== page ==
WKKY-FM radio personality and sports author Gary Webster (The League That Didn’t Exist) helps us return to the curious story of the All-America Football Conference – the well-funded upstart that competed directly with the NFL in the late 1940s for supremacy of the still-fledgling sport of US pro football.
After being rebuffed by the NFL to expand, influential Chicago Tribune sports editor (and baseball and college football All-Star Games’ creator) Arch Ward recruited a who’s who of wealthy businessmen to help form a rival second league that he hoped would ultimately play the senior circuit in an annual championship game similar to the World Series.
Post-war peace produced a surplus of talent, and the AAFC attracted many of the nation’s best players to its eight inaugural teams in 1946 – including more than three dozen College All-Star Game participants, two Heisman Trophy winners and over 100 players with NFL experience.
With commercial air travel increasingly viable, the enterprising AAFC placed franchises in burgeoning markets outside of the NFL’s traditional Northeast and Midwest footprint (Los Angeles, San Francisco, Miami); it also chose larger stadiums in established NFL markets (Chicago, New York, Cleveland) to compete head on.
Despite the NFL’s publicly dismissive tone, the AAFC quickly established itself as a formidable threat – drawing huge crowds and generating significant national publicity. The quality of play was high (15 AAFC alumni were eventually inducted into pro football’s Hall of Fame), and innovations such as a 14-game double round-robin schedule, zone defenses, and racial integration quickly proved popular and ultimately, long-lasting.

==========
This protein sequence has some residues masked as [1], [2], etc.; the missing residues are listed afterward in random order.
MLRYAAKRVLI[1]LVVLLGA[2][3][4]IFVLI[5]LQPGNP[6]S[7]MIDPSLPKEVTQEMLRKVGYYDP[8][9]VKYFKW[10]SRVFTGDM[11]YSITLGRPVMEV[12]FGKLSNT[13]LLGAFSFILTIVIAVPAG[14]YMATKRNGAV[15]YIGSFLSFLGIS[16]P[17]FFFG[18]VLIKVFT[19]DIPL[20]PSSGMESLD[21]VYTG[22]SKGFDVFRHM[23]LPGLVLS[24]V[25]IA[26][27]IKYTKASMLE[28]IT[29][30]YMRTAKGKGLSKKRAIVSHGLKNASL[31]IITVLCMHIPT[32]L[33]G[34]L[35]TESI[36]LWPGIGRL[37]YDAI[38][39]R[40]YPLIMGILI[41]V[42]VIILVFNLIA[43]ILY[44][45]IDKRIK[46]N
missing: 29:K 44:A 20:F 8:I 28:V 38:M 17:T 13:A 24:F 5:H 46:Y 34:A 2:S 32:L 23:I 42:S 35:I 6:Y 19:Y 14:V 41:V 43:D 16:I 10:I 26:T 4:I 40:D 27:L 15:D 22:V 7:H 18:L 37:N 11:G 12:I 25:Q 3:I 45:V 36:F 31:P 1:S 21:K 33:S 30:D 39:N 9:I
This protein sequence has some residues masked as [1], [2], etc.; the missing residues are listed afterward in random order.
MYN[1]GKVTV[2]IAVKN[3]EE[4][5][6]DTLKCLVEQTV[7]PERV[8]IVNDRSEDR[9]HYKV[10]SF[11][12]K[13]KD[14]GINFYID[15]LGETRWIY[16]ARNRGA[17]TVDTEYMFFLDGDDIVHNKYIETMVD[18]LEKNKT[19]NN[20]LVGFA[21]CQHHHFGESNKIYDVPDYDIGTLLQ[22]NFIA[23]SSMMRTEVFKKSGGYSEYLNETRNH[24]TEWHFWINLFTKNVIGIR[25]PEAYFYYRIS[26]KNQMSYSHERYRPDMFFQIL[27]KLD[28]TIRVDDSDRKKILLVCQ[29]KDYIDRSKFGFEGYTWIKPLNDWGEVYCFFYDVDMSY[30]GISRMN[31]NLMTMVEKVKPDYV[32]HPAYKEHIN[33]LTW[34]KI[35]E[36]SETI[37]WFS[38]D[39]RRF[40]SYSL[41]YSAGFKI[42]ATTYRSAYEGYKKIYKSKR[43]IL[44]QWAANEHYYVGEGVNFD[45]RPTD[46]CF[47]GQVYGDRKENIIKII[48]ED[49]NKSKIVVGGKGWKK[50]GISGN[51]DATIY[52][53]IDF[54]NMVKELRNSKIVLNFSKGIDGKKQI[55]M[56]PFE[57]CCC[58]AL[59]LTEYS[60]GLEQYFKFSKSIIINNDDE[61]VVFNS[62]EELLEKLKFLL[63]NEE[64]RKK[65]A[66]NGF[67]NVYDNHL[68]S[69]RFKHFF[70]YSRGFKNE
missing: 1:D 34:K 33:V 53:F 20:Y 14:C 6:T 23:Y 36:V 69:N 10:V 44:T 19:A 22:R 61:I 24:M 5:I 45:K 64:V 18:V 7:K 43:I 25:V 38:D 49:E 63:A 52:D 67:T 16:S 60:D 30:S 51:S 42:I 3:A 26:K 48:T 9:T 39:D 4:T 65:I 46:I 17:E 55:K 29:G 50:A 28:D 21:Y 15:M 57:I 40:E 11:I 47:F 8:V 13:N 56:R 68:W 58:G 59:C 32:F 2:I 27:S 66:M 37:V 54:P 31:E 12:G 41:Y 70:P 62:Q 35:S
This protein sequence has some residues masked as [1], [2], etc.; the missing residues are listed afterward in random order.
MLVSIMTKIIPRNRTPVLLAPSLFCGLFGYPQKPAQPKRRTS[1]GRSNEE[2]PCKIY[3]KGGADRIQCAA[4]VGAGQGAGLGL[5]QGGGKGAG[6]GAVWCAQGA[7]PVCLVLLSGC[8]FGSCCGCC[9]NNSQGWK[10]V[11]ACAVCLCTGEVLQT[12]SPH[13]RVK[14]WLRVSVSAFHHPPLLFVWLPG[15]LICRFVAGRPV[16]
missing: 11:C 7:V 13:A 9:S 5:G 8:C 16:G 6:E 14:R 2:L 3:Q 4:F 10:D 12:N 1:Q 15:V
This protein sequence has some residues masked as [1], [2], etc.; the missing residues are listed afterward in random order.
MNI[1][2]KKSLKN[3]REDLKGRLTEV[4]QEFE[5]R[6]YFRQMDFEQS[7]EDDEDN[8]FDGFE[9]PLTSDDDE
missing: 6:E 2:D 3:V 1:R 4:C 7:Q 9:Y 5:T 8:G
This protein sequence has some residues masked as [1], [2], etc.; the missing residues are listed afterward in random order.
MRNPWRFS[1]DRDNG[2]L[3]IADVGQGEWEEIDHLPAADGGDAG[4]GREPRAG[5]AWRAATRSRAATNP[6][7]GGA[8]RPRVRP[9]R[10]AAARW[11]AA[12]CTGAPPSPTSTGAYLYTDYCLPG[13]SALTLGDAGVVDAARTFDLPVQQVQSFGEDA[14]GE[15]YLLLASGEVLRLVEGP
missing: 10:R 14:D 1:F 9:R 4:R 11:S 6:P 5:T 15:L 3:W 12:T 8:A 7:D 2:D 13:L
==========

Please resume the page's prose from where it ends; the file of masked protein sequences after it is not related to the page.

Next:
By 1949, however, nearly every team in both leagues was losing money, as increased competition for players drove salaries higher, while average attendances declined. By season’s end, the NFL agreed to absorb three AAFC franchises (Cleveland, San Francisco and Baltimore) for 1950; the combined and briefly renamed “National–American Football League” was set – and the AAFC was no more.
Webster joins host Tim Hanlon to recount some of the more notable events during the AAFC’s brief, but impactful history – as well as the befuddling refusal of the modern-day NFL to recognize the statistics and lasting contributions of the All-America Football Conference, despite the continued existence of two of its original franchises (the Browns and the 49ers) today.
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